(For those of you just joining our show, this story is part of an ongoing series of stories based on titles given to me by people either here on the blog or on my Facebook page. For more info, see this post.)
dedicated to Kris, the namer of this tale
His name is Matthew and he was an architect and he loved to collect PEZ dispensers and he was beautiful and kind and his younger sister idolized him and he made the best omelets I’ve ever had in my life and he loved the sound of rain on a tin roof and his eyes were a gentle brown and he knew all the words to Lyle Lovett’s album Pontiac and he once told me that I was the most precious thing to ever come into his life after which he kissed my eyelids and wept silently until he fell asleep and right now I am cradling his head in my lap as he dies.
I slowly stroke the soft, month-old growth of hair on his head. Three weeks after shaving his head, he always started joking about how long his hair was getting. But I like it at this stage, soft and fuzzy. I used to make him rub his head along my whole body but particularly enjoyed when he rubbed up against the underside of my breasts.
I hear myself saying “shhh, shhh, it’ll be all right,” as I stare at the bloody hole in his neck. The bloody hole I’d torn in his neck. I feel slightly drunk on the taste in my mouth and the slow–slowing–pulsation of blood bubbling out of that obscene and vicious hole. I had loved to hear his voice, rich and deep and thick with desire when we made love. I had loved to hear him read me passages from Proust and Auden and Dickinson. Now, he can only gurgle, the remains of his voice in my mouth. That his flesh satiates a need and brings a thrill of joy to my body can’t be denied but I hate staring at the wreckage my hunger leaves behind. The exposure of torn muscles is too . . . intimate somehow. Yet I continue to stare into the hole because I owe him that much: to witness what I have wroght. To face my choice and to accept the intimacy that binds us together and that will continue to bind us past death. Which is the whole point of my brutality.
What they don’t tell you about becoming a vampire is that the transition is sadistically beautiful. You die.In death you find freedom and glory, a connection to the universe that cannot be described in words. You remain you but are more and better and infinite in your capacity to see and feel and experience. Some say that you become God when you die. The moment seems to last forever.
But when you’ve chosen, as I have, to accept the bloodpower of a Master and cheat death, forever is only about 12 hours. Soon you are falling back down, coalescing into a corrupted corpse, forced into unwilling meat.
We carry the secrets that humans have sought throughout our history. We have seen past the veil and realized that the face of God is each and every one of us.
And we can never go back.
I don’t know how, but every vampire knows that our choice has led to a metaphysical dead end. When we cease to exist we will not die. When our bodies are destroyed past repair, we simply end. No death to pass into, no universe to embrace, no stars to dance between. Nothing more than physical and spiritual dust.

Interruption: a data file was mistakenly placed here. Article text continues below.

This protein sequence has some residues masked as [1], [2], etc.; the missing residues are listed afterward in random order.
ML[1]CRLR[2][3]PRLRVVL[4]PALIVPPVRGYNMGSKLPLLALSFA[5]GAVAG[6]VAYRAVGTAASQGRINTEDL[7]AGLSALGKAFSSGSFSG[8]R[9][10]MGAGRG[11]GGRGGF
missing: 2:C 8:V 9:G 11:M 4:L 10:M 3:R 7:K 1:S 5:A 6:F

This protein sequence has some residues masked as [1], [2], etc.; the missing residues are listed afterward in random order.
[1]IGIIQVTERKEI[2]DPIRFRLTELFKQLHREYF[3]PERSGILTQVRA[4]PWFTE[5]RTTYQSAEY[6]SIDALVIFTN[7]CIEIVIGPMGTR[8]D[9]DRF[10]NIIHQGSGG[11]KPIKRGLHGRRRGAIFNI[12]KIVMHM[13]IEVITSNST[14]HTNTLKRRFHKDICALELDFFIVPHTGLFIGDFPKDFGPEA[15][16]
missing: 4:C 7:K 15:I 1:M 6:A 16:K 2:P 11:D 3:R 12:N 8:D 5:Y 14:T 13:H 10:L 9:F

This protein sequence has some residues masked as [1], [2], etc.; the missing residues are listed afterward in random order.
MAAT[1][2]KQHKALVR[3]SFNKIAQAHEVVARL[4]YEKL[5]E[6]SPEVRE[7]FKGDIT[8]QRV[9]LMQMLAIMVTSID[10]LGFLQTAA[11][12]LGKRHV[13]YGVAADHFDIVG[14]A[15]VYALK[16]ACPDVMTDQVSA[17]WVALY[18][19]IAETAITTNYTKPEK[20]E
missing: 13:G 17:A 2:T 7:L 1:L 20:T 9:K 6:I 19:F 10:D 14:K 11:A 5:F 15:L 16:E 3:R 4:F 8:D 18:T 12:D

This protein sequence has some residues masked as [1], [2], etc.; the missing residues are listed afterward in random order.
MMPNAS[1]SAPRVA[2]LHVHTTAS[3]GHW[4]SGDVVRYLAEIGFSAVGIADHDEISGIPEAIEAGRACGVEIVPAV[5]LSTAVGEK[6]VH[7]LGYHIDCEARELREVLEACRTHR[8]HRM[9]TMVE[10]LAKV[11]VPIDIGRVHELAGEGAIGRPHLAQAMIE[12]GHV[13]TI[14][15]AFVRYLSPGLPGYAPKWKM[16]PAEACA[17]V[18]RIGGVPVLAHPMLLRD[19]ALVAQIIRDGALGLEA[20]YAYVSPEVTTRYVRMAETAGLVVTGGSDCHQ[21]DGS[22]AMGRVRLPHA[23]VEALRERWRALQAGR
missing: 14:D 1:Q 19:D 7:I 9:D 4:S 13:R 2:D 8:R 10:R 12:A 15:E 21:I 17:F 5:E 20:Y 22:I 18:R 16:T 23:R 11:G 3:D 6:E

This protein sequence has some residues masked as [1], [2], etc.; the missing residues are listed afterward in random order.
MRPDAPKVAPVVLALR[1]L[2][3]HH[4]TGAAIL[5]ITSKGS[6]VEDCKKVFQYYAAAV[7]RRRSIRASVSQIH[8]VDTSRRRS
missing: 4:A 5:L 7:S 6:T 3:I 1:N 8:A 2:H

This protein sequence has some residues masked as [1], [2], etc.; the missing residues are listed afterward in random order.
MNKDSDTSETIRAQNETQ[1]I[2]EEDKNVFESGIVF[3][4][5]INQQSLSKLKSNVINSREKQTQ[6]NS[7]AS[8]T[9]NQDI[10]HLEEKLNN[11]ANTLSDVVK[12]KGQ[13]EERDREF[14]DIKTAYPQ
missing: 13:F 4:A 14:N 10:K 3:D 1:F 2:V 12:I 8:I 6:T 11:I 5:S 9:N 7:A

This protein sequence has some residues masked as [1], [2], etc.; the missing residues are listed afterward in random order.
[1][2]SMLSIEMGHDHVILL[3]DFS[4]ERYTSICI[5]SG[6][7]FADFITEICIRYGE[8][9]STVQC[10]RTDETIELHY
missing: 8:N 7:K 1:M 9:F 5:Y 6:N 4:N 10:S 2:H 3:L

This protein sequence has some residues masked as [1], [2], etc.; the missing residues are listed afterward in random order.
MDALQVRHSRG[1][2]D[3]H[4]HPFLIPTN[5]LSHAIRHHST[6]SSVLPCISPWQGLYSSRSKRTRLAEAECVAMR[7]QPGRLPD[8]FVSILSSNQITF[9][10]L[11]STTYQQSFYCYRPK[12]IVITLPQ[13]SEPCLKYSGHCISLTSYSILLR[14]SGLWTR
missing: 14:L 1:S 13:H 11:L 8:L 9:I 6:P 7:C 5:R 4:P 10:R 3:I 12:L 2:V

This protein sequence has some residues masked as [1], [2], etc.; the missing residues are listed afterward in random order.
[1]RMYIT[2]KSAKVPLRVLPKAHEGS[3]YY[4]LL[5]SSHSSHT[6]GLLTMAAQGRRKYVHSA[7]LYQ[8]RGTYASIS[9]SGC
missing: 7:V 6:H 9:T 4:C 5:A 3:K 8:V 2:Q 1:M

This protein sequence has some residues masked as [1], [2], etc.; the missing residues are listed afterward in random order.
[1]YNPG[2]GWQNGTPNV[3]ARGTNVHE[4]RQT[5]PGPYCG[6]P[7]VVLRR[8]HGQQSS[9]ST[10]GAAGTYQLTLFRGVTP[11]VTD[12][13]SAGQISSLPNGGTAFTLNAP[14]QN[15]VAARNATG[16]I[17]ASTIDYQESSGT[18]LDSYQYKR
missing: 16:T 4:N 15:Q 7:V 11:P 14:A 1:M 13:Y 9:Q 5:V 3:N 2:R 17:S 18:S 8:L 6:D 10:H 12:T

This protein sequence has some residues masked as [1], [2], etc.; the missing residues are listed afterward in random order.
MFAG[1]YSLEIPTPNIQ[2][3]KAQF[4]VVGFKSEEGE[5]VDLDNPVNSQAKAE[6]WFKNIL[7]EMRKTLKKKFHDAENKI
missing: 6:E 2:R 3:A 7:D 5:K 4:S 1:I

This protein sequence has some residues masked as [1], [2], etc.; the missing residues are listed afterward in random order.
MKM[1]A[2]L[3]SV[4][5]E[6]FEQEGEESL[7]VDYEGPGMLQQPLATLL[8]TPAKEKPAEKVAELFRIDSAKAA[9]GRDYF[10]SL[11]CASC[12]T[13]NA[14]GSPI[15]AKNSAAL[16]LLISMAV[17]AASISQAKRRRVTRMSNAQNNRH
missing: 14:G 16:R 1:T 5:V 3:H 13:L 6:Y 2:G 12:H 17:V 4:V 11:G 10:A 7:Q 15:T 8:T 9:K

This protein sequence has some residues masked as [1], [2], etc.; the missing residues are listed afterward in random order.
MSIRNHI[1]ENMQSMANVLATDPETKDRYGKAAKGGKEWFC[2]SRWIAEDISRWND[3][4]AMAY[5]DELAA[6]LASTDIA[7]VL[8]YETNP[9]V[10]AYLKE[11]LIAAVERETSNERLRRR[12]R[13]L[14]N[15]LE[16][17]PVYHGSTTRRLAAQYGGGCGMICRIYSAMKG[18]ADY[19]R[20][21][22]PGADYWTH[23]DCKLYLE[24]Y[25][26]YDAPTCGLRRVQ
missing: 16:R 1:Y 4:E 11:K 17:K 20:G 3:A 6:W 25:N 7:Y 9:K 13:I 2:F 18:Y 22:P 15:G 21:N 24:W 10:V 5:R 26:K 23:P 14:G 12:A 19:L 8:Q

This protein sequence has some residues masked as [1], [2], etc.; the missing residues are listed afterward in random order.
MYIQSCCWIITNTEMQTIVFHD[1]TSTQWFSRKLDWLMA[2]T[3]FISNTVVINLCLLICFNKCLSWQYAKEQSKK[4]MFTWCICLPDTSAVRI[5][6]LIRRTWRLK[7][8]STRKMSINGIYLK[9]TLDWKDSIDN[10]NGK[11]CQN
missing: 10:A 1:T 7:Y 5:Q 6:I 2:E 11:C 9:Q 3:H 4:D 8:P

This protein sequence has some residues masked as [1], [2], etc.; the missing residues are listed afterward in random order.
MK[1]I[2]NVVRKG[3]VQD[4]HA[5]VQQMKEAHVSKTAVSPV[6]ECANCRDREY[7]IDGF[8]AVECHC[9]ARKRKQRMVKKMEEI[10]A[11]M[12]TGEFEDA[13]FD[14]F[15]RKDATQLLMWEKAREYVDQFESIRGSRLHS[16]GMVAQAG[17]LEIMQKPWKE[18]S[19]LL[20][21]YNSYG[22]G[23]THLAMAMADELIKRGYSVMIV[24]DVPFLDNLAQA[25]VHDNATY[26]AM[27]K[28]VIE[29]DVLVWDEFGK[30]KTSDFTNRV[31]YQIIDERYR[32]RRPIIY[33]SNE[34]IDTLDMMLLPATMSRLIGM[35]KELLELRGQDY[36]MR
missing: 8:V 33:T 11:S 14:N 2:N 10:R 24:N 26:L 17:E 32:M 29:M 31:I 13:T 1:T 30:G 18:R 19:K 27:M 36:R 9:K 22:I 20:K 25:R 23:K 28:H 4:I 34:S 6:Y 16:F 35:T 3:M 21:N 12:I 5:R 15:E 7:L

And people wonder why we are so cruel.
Matthew stops trying to make sounds, but blood still burbles from his neck. His eyes, fever-bright, stare at me. I see hurt and despair and confusion. I see terror and rage. And yes, beneath the shock and the pain and the hatred, I see a splinter of love remaining.
I nearly close my eyes and refuse to take up the burden of his gaze. My Master doesn’t understand why I let myself fall in love with these men or why I take an act that is, for many of our kind, one of sheer bliss and abandonement and turn it to one of emotional pain and responsibility. Because, despite my brutality and despite my killing, I love Matthew, as I loved Alex and Stephen and Liz, and Dominic. The reason I fall in love? A silly affectation I can’t shake, even decades after my conversion. When I was young and warm and bright with life, I had a theory that every time we love someone and they love us, we place a piece of ourselves inside them: it might be a sliver of laughter, or a glimpse of a tear, or the way we touch the back of their neck, or how the smell of our sweat mixes with the tangy ozone scent of a summer thunderstorm. I figured this out because that’s how I felt about those I loved: that I was a puzzle piecing myself together more completly after each love affair, each broken heart. For me, this conceit wasn’t merely a romantic one. I truly believed that some part of myself was actually and eternally living on within someone who I loved and who loved me in return, even if that love had been lost.
Do I still believe such nonsense?
I’d like to say no. Like to take on the part of the cynical and studied killer that vampires are supposed to be. I’d like to pretend to myself that my committment to falling in love with my victims is simply to make the cruelty of their death all the more piquant.
But as I stare into Matthew’s eyes and see them begin to dull; as his blood no longer pumps out of his neck but pools there, drowning him; as I hear his breath rattle so obscenely that I cannot hold back a sharp gasp of sorrow and self-hatred; and as I lean down to kiss, softly, his terror lined forhead, I cannot lie to myself. The truth is that yes, I believe that his love, my love, our love binds us now in ways that cannot be undone.
In Matthew, in Shaun, in Stacy, in Darlene and in all the hundreds of others over the decades, in each and every one of them somewhere, beyond death, parts of me still live.